OpenOffice.org 3 beta lands
Flex your fingers
Sun Microsystems yesterday released the first beta of OpenOffice.org 3 for Windows and Mac.
The open source rival to Microsoft Office now natively supports Mac OS X without the need to install the X11 module to run the suite first. The beta also includes full Vista and partial VBA support.
Sun will be hoping to lure customers away from Microsoft's software by bigging up features that enable migration from MS Office.
OpenOffice.org 3.0 will support the upcoming OpenDocument Format (ODF) 1.2 standard, and can also open files created with Microsoft’s Office 2007 and Office 2008 for Mac OS X.
Features built into the release include a "Start Centre", new icons, and a zoom control in the status bar. There are also tweaks to Writer, Chart, and Calc.
Sun plans to release OpenOffice.org 3.0 in September this year. The software is available from this page. ®
I hope they have worked on the utterly pathetic mail merge tools in OO. I hate Office but rolling out a few hundred names tags or address labels from a merge is a snap. Otherwise OO is a cool product in many respects.
Re: the price of MS Office
"If you've looked at retail prices for MS Office lately you may get some idea of why people are using OpenOffice.The price of Office does not reflect the amount of work put into it - otherwise MS's Applications division would not be making 60% profits"
Nowadays Office probably is too expensive compared to the work that should be going into it. The stuff of putting text on screen so that it appears exactly as it prints, of things like searching and, in the case of OS X, spell checking and grammar checking has long ago found its way into the operating systems. Free SQL-based database engines abound, and of the platforms supported by Office, at least OS X installs one by default. Similarly PowerPoint isn't doing much that the Windows Presentation Foundation and CoreGraphics can't do automatically. The kicker is almost certainly that Office can't use the OS facilities for many things because it needs to support the various hacks of previous versions that have found their way into the file formats. Word's typography is famously erratic, Excel deliberately duplicates bugs that may or may not have once existed in Lotus 1-2-3, and I'm sure the other components have similar cruft issues.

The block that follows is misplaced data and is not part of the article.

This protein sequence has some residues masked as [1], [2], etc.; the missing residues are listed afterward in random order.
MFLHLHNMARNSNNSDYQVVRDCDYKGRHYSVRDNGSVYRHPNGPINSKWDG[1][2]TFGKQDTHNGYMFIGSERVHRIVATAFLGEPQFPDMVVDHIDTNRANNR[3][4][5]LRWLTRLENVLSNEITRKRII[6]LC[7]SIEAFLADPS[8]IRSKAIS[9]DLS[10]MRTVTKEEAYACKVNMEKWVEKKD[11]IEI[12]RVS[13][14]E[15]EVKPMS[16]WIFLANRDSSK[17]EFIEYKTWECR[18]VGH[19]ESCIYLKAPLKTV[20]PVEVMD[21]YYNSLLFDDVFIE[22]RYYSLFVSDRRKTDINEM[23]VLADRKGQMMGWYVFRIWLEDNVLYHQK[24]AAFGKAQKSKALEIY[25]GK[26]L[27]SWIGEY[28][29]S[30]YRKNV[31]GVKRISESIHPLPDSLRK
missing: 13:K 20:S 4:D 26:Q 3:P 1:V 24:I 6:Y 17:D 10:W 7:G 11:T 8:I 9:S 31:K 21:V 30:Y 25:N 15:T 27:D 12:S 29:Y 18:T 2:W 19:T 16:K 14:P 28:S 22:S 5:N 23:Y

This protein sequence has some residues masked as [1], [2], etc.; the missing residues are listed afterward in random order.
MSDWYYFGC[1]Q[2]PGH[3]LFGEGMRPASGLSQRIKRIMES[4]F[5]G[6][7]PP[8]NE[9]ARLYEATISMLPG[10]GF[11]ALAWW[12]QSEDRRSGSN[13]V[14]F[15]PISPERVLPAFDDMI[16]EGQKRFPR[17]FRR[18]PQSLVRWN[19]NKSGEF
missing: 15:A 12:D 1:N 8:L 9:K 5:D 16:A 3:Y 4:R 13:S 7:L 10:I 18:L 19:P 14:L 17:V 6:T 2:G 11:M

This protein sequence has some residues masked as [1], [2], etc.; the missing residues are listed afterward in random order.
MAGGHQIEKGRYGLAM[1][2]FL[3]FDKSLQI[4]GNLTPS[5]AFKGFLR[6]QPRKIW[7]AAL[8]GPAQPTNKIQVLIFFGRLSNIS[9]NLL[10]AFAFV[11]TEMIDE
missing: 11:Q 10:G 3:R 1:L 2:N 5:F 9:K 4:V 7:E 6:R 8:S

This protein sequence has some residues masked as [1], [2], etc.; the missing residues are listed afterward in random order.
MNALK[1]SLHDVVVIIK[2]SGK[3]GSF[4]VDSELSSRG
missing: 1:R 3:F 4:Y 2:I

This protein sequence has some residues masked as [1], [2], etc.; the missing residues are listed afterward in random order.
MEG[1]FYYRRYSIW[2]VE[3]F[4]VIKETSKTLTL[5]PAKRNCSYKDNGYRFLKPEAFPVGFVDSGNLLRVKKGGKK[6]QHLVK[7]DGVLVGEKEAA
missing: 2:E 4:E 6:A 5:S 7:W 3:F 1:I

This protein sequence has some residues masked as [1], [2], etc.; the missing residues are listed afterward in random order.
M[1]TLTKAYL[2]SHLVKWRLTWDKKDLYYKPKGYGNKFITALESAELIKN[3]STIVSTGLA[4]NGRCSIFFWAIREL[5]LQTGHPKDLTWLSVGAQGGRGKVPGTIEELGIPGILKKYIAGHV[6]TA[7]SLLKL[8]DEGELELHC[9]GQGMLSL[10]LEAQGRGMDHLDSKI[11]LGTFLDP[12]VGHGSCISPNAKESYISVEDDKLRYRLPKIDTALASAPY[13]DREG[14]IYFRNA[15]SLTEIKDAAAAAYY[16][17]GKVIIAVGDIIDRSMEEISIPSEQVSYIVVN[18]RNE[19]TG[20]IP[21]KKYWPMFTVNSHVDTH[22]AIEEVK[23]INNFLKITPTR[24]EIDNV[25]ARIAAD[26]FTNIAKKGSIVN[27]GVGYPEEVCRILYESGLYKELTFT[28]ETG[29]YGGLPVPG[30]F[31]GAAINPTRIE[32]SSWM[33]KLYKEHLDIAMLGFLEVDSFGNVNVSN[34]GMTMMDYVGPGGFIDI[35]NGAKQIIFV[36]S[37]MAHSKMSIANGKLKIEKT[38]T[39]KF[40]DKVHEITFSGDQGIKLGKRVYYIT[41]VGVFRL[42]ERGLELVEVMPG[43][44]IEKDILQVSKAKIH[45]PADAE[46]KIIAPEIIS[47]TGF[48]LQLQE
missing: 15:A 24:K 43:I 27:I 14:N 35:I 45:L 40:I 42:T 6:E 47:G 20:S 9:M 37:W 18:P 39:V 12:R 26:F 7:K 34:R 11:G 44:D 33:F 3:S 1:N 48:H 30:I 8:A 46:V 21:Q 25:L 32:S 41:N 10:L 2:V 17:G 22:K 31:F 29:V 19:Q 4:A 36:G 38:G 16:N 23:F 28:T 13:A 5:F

However, it would be wrong to ignore the way that the price of Office has fallen in recent years. The home-user version is now just about £100, whereas before the 2007/8 versions, home users had to pay more like £400. Even if business prices remain the same (and I don't have a clue), that presumably still means a sizeable overall reduction in the amount of money obtained by MS for Office sales?
@ hate MS Office, but...
Thing is, I tried opening a spreadsheet I originally created in Excel 2003 on my Excel 2008 install last week, and the workbook formulas in there went to shit - they just would not work. This could be MS bypassing some standard, it doesn't really matter. I originally created the spreadsheet used MS Office, and the person I'd ultimately be sending my amended version to was using MS Office. And MS Office couldn't handle what was going on. What use is that? Should I ask my suppliers and my customers not to downgrade their software too?
But wait! There's more... "Save As..." Excel 2003 (.xls) format from Excel 2008 (.xlsx) , you know, to ensure collaboration and interoperability between office mates with upgrades versions has worked correctly/well exactly twice of eight or so attempts. And don't even get me started with PowerPointless. Need to take a mid-morning break? Open a '03 presentation with '08, grab a cup of joe, smoke a fag, graze back through the cube farm, and still have time to check El Reg for the latest in breeding habits of highly talented hotel hieresses.